Cliff Notes from Mt. Olympus: review of Nabokov’s LECTURES ON LITERATURE

I should credit my editor at The Soho News, Tracy Young, for the title of this review, which ran in their November 26, 1980 issue. For my younger readers, and even for some of my older ones, it might be helpful to add that the “snake oil salesman” alluded to in my final sentence is (or, rather, was) Ronald Reagan. — J.R.

Lectures on Literature

By Vladimir Nabokov

Harcourt Brace Jovanovich, $19.95

“Let us not kid ourselves,” intones the tall athletic Russian professor to his students at Cornell. “Let us remember that literature is of no practical value whatsoever, except in the very special case of somebody’s wishing to become, of all things, a professor of literature. The girl Emma Bovary never existed; the book Madame Bovary shall exist forever and ever. A book lives longer than a girl.”

No doubt. And even at the price of four first-run movies, this long-awaited volume of aristocratic riches has got to be the publishing bargain of the year. Comfortably oversized, decked out with plentiful reproductions of the Great Man’s notes, annotated teaching copies, diagrams, and sketches, it might be the best analysis of fiction by a practitioner to have come along since The Lonely Voice, Frank O’Connor’s masterly study of the short story. Read more

Reading about Looking and Looking at Reading: review of CAMERA LUCIDA and IF ON A WINTER’S NIGHT A TRAVELER

This is one of the last book reviews that I wrote for The Soho News, a weekly alternative newspaper in New York that didn’t survive the 1980s but that afforded me during the early part of that decade my only extended and regular opportunity to date to review books as well as films. This particular piece, a double review, ran in their August 18, 1981 issue, under a different title (“Reading about looking”), and I was pleased to hear some time later from Susan Sontag that it was of my pieces that she clipped. –J.R.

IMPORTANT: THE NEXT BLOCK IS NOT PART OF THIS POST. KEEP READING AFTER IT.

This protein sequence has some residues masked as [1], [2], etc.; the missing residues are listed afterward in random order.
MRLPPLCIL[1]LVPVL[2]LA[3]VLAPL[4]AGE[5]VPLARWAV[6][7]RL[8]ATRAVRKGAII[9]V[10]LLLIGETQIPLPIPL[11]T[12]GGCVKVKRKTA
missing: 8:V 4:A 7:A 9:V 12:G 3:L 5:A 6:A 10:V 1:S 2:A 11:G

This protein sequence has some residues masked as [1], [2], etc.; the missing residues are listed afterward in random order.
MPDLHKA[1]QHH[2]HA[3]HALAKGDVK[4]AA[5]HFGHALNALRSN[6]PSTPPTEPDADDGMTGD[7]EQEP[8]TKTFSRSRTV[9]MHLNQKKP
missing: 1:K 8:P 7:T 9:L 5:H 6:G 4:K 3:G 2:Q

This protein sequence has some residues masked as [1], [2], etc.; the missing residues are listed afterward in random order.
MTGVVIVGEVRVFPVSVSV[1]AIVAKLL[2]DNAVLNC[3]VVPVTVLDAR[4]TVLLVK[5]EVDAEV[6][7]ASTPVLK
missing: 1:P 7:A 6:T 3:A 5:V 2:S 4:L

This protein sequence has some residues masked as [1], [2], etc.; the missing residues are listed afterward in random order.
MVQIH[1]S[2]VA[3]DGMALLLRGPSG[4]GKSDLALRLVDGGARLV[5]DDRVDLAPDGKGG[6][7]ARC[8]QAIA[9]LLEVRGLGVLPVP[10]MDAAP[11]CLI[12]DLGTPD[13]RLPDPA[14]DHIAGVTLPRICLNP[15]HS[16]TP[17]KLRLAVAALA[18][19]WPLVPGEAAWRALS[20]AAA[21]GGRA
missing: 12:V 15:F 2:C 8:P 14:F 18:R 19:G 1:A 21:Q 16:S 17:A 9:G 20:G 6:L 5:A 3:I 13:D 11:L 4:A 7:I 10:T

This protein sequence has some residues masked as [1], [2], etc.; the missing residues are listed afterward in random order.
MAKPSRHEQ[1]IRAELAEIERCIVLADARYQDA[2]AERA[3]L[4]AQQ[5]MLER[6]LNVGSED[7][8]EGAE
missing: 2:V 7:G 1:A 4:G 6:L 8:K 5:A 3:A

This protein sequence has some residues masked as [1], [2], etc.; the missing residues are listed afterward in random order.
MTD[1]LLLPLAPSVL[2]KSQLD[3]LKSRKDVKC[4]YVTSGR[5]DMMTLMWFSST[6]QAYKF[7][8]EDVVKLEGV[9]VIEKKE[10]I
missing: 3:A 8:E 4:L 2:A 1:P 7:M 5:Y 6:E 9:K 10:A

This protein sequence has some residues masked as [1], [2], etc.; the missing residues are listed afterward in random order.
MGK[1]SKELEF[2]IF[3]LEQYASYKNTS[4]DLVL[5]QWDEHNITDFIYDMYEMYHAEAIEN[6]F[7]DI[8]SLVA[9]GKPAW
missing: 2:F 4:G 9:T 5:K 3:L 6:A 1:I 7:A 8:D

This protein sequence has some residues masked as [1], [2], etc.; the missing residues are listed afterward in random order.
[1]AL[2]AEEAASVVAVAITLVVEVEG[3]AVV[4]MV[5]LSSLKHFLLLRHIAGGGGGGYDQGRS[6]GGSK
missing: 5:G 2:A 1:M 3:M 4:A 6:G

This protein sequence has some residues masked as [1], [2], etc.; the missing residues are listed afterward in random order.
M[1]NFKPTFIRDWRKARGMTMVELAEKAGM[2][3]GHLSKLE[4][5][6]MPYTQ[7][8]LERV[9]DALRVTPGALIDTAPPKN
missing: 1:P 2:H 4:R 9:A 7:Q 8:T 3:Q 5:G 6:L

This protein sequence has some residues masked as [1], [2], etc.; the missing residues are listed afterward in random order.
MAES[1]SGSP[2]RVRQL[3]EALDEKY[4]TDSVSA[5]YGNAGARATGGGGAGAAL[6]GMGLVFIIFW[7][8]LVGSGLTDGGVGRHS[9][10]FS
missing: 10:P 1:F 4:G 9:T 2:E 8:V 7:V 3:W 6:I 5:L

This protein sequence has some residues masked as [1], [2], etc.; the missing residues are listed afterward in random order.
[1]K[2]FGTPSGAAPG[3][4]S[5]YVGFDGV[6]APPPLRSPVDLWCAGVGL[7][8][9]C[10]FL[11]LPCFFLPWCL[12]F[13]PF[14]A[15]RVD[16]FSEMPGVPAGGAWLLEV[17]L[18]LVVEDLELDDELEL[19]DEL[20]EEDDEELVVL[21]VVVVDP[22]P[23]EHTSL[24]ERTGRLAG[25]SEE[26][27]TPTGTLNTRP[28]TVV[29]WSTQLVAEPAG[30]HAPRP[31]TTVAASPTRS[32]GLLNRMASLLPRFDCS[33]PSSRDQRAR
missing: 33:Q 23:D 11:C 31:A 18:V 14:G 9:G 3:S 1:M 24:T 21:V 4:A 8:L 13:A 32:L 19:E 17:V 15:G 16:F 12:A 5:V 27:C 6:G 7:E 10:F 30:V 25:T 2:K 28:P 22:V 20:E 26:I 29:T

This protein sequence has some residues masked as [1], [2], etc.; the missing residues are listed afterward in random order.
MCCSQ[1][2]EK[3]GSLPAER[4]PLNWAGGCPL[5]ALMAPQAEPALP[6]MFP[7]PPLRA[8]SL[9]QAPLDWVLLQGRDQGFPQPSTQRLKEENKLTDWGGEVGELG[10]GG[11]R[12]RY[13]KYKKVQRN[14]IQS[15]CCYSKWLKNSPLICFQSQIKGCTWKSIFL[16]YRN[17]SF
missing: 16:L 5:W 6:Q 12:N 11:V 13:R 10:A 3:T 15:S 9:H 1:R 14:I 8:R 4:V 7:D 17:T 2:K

Reading about Looking and Looking at Reading

by Jonathan Rosenbaum

Camera Lucida: Reflections on Photography

By Roland Barthes

Translated by Richard Howard

Hill and Wang, $10.95.

If on a winter’s night a traveler

By Italo Calvino

Translated by William Weaver

Harcourt Brace Jovanovich, $12.95

In most bookstores, the new Barthes and Calvino books stare at one another like mutually envious friends in their separate ghettos, eyeing one another across a great divide and empty space: the social space separating essay from fiction.

Barthes’ grief-stricken gaze at photography sees beyond it to his own desire, then sees beyond that desire to the hypothetical Proustian (or Jamesian) novel he will never write — a nervous gaze that leaps like a butterfly across a crowded garden, never lingering with any simple petal-like photo for long, frustrated and impatient at the uselessness of this activity in summoning back his beloved mother. Read more